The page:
IRISH RAPTOR 11-10-07 Nigel Twiston-Davies
MR POINTMENT 11-10-07 Paul Murphy
PARSONS PISTOL 8-10-07 Noel Meade
PIRAYA 7-10-07 David Pipe
RAZOR ROYALE 8-10-07 Nigel Twiston-Davies
THE PACKAGE 7-10-07 David Pipe
HELLO BUD 12-10-06 Nigel Twiston-Davies
IRIS DE BALME 10-10-06 Sean Curran
PALYPSO DE CREEK 7-10-06 Charlie Longsdon
TRUST FUND 12-10-06 Richard Barber
ABBEYBRANEY 9-10-05 Howard Johnson
CERIUM 9-10-05 Paul Murphy
FLINTOFF (USA) 9-10-05 VenetiaWilliams
PARSONS LEGACY 12-10-05 Philip Hobbs
ROYAL ROSA 11-10-05 Howard Johnson
SILVER BIRCH 13-10-05 Gordon Elliott
COE 8-10-04 Sue Smith
GLENFINN CAPTAIN 11-10-04 Tom Taaffe
KNOWHERE 12-10-04 Nigel Twiston-Davies
OODACHEE 11-10-04 Charlie Swan
WHINSTONE BOY 9-10-04 Jimmy Mangan
FAASEL 9-10-03 David Pipe
MUMBLES HEAD 9-10-03 Peter Bowen
OFFICIER DE RESERVE 8-10-03 VenetiaWilliams
SIZING AUSTRALIA 8-10-03 Henry de Bromhead
TRABOLGAN 12-10-03 Nicky Henderson
CHIEF DAN GEORGE 10-10-02 Jimmy Moffatt
DUERS 8-10-02 Paul Magnier
BALLYTRIM 9-10-01 Willie Mullins
OFFSHORE ACCOUNT 10-10-01 Charlie Swan
PAK JACK 10-10-01 Richard Phillips
BOYCHUK 9-10-00 Philip Hobbs
KINGS ADVOCATE 10-10-00 Tom Taaffe
TREACLE 9-10-00 Tom Taaffe
GALANT NUIT 6-9-13 Ferdy Murphy
ANOTHERCOPPERCOAST 10-9-12 Paul Roche
BELON GALE 7-9-12 Howard Johnson
POMME TIEPY 7-9-12 Willie Mullins
MERIGO 9-9-10 Andrew Parker
CHIARO 8-9-09 Philip Hobbs
KILBEGGAN BLADE 11-9-09 Tom George
ACCORDING TO JOHN 10-9-08 Nicky Richards
LORUM LEADER 9-9-07 Dr Richard Newland
OLD BENNY 9-9-07 Alan King
OVER THE CREEK 11-9-04 David Pipe
COSSACK DANCER 12-9-01 Mark Bradstock
WEE ROBBIE 10-9-00 Nick Gifford
OFFALY 9-8-12 Pru Townsley

Mine’s a Hennessy

Much as I try to ignore this jump racing gear (and succeed for the most part during the week) the magnetic effect of the graded contests and the stars that participate would make a nonsense of my blog’s title if I didn’t even mention them.   During the flat season I can write a preview at the 48 hour declaration stage, providing the weather outlook is fair, with the jumps I have to mug up on the morning.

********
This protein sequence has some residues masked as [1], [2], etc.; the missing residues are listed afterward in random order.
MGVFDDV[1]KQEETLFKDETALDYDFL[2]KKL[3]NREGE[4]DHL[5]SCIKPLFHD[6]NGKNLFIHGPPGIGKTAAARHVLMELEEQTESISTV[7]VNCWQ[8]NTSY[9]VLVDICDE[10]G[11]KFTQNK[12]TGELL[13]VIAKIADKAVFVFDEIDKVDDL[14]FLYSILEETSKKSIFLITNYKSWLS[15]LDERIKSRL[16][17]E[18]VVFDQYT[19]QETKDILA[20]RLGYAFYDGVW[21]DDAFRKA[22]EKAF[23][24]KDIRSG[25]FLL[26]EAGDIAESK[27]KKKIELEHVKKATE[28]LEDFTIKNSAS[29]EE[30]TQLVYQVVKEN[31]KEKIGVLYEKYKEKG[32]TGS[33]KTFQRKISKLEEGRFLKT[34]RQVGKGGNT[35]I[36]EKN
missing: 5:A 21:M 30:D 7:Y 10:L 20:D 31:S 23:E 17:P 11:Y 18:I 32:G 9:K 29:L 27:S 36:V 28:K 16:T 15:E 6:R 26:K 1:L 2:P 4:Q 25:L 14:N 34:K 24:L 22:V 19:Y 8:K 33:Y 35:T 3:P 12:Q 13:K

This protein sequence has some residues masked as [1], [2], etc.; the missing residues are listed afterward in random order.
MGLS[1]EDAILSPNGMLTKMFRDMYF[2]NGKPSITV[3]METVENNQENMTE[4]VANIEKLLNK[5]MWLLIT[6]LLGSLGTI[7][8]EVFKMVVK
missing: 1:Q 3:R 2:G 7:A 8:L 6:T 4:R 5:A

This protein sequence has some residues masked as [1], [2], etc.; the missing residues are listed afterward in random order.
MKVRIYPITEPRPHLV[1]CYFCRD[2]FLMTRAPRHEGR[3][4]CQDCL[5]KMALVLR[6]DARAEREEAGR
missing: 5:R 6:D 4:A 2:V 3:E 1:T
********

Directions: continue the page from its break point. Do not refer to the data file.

For once Thommo had something enlightened to say on the Morning Line, re Denman:

“We all know he can carry the weight, but can he give it away?”

Well put.  If I may borrow from Heaven 17’s Look of Love lyric for a moment:

“I don’t know the answer to that question.  If I knew I would tell you…”

Well I would.  What I do know is that everyone says Denman is well.  What I know as well is that he is the class act in the field.  What we know too is that he has not quite re-scaled the heights of the season before last since his heart procedure and that he was not foot perfect when we last saw him at Aintree, which is why his price was around 9/2 this morning. 

Barber’s Shop is probably the improving horse to watch for, but I don’t know enough about him to comment so I won’t.  I also know that Gone To Lunch comes top in the Timeform weight adjusted ratings and should come home well.  I would like Denman to win, but the fact of the matter is that he is giving away absolute lumps of lead to quality horses.  For example, State of Play (who was the subject of a midweek gamble from 33s into 16s) who is a former Hennessy winner himself is getting 2lbs shy of 2 stone from the Tank.  Even if the weight doesn’t stop Denman winning, it gives some other good horses a good chance of getting nearer him.

Frankly I don’t know what to do!  My shortlist consists of Denman, Barber’s Shop, Gone to Lunch and State of Play.  State of Play and I go back the furthest and the money and featherweight he carries is encouraging, but I am not keen on backing against Denman.  Maybe it is two bets – win and each way.   Anyway good luck to all the field. 

N.B. If you are betting each way in the race go to Skybet or VC who are the firms offering 1/4 the price for the first 5.

P.S.  I really like the look of Solwhit in the Fighting Fifth @ Newcastle and that was before Barry Dennis made Binocular his Bismarck!